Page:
Name: Digimon Story: Cyber Sleuth Hacker’s Memory
Developer: Media Vision
Publisher: Bandai Namco
Released: 19, January 2018
Platforms: PlayStation 4, PS Vita
Reviewed on: PlayStation 4
Acquired: * A copy of this game was provided from publisher for review purpose*
I got the chance to relive a small part of my childhood again, or so I hoped for. Pokémon and Digimon was as I might say it, a big thing for me (approx 20 years ago and so, and still is!) Did Media Vision provide an excellent journey for me in Digimon Story: Cyber Sleuth Hacker’s Memory?
Hacker’s Memory is set in the same futuristic version of Shibuya seen in Cyber Sleuth. During this period there is a virtual server called Eden, where users can enter physically, and it is in here you encounter the digital creatures called Digimons.
Our hero got his account hacked and stolen during an attack, and being accused of different sets of crimes he didn’t commit. He decides to go in to Eden in the search of this hacker.
During our journey inside (and outside) Eden we will encounter a few characters, most of the characters felt like a huge animated Japanese commercial but that aside, some of the characters is enjoyable and “well-matched” cast. I struggled a bit to keep track on the story, as the performance felt pushed and monotonically. There was a few remarkable qualitative peaks to enjoy, perhaps even more than the original Cyber Sleuth.
5 / 10
The graphics isn’t the most impressive in Hacker’s Memory. Most of the level design and overall visuals feels like a PS Vita only title and not meant to be played on the PlayStation 4. This might be one of the consequences of the stagnant for many years (since the PlayStation 3 era) with a medium budget to develop the game. With as many years as this generation of consoles has been on the market, the lack of evolution in these aspects of the traditional Japanese role-playing games is no longer an excuse, which gives the feeling that you are always playing the same thing, although with the system combat a bit varied between deliveries or titles.
But this was something that the developers had been clear about regarding the recycle content. And I did like the design of the subway when free roaming in the real world.
6 / 10
I quickly learned that this type of game isn’t something for me. As I’m pretty much impatient with things, and Hacker’s Memory truly puts this to an test. Long cutscenes (pretty much normal though in Japanese video games, those are fine as long as they are interesting) which was fine, but the way they told the story got boring as most the story was told through speak bobles and there was a lot of speak bobles. As mentioned in Graphics, the combat system is a bit varied between deliveries and titles, and one of the main novelties of these random battles with system of turns are the battle of hackers; that by means of three characters on each side will fight in a duel on a board game where the objective is to occupy the maximum positions to obtain higher score. And when two characters collide in the same position it will lead to a one-armed battle turn, where this encounter ended, each one will continue counting on the same life that ended the confrontation.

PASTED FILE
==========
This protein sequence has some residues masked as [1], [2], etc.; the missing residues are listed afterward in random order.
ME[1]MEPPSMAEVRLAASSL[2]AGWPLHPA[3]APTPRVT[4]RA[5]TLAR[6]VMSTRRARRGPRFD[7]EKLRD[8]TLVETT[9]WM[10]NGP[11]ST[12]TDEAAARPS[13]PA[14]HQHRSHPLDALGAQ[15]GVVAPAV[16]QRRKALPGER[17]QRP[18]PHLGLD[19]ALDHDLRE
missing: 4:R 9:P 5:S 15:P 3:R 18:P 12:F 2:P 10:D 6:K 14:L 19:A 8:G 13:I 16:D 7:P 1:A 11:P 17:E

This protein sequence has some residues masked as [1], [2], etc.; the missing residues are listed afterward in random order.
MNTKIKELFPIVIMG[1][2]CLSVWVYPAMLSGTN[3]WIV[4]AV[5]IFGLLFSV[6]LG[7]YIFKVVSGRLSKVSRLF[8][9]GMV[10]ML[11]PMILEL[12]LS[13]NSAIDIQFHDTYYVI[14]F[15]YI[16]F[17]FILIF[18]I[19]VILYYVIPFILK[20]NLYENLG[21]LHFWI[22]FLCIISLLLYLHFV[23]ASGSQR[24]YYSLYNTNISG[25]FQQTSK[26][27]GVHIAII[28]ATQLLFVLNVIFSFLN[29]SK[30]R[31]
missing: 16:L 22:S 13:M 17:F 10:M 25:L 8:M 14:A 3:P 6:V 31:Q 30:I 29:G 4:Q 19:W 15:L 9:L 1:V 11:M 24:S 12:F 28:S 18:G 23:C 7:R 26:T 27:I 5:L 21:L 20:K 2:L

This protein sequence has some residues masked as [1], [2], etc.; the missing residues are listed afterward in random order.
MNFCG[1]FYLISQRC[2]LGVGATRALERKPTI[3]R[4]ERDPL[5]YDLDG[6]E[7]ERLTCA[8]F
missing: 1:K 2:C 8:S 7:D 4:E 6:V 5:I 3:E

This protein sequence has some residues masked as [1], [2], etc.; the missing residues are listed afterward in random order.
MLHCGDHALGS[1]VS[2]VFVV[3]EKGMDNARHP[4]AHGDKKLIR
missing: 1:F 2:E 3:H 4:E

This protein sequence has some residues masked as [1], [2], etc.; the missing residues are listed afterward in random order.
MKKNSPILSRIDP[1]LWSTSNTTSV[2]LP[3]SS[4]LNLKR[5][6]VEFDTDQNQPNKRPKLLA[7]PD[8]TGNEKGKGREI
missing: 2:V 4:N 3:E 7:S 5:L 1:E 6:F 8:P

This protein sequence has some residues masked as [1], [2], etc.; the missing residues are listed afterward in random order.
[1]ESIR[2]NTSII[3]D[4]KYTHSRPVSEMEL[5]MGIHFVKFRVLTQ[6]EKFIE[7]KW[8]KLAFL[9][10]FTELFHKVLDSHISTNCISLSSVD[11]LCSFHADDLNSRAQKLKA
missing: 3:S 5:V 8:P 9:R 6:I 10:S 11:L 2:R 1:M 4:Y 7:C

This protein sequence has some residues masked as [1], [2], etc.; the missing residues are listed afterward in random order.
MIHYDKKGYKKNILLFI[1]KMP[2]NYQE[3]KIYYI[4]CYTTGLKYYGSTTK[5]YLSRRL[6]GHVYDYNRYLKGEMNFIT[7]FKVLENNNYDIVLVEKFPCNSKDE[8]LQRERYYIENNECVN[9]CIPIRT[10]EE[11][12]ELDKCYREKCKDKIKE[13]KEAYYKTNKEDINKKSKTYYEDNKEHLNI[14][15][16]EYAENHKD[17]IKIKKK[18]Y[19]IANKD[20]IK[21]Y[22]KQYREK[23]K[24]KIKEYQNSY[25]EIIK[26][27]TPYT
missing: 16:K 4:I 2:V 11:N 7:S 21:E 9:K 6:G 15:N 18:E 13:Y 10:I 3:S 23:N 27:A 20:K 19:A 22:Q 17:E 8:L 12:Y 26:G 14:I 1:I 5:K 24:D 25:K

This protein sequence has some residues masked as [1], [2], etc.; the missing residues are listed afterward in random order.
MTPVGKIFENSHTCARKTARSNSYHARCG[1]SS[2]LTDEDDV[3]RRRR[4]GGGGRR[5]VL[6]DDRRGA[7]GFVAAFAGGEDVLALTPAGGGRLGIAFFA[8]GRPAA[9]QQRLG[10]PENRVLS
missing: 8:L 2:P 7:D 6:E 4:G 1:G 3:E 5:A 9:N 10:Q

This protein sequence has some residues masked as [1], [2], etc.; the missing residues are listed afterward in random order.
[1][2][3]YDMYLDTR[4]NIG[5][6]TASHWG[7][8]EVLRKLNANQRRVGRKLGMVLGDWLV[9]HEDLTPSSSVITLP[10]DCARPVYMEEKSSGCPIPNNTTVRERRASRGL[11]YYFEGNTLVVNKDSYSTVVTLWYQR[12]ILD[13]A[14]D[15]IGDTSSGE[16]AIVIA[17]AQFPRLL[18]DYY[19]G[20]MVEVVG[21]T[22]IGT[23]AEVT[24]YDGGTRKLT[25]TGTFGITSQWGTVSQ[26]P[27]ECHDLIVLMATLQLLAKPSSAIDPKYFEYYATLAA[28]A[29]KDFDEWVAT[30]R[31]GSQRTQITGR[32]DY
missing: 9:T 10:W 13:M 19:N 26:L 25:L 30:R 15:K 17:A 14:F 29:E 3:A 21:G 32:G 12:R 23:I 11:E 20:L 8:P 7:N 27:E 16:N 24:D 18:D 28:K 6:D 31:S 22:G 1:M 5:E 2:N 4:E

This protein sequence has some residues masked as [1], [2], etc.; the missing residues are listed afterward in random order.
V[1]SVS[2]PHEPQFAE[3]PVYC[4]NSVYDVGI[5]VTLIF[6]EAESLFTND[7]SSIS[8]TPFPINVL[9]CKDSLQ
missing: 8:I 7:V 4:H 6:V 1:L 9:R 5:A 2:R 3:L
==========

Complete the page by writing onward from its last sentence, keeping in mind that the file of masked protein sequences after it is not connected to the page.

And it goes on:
One of the highlights in Hacker’s Memory is the interaction with our digital pets, being able to be more open inside the system DigiLab that allows us to find many options of evolution, attributes and so on. But overall I think Digimon Story: Cyber Sleuth Hacker’s Memory gameplay part fits more to people who enjoy these types of games more than casual “fangirls” of the series.
6 / 10
The controls was easy to learn, pretty much one button smash to proceed the text and a few movements on the joystick to move around or using the interface inside battle’s for instance.
8 / 10
I can’t say that the replay value is present by playing the story once more, but then again there are over 300 different Digimons to catch.
Story - 5/10
Graphics - 6/10
Gameplay - 6/10
Controls - 8/10
Replay Value - 6/10
User Review( votes)
Digimon Story: Cyber Sleuth Hacker’s Memory might dazzle a few fans of Digimon and the first Cyber Sleuth game. Although it sins to be excessively continustia with respect to the original and something simple as far as the JRPG mechanics are concerned.
- Tons of Digimon to collect
- DigiLab / Evolution
- A few well acted characters
- Too much “recycle”
- Few steps forward regarding the technically have been made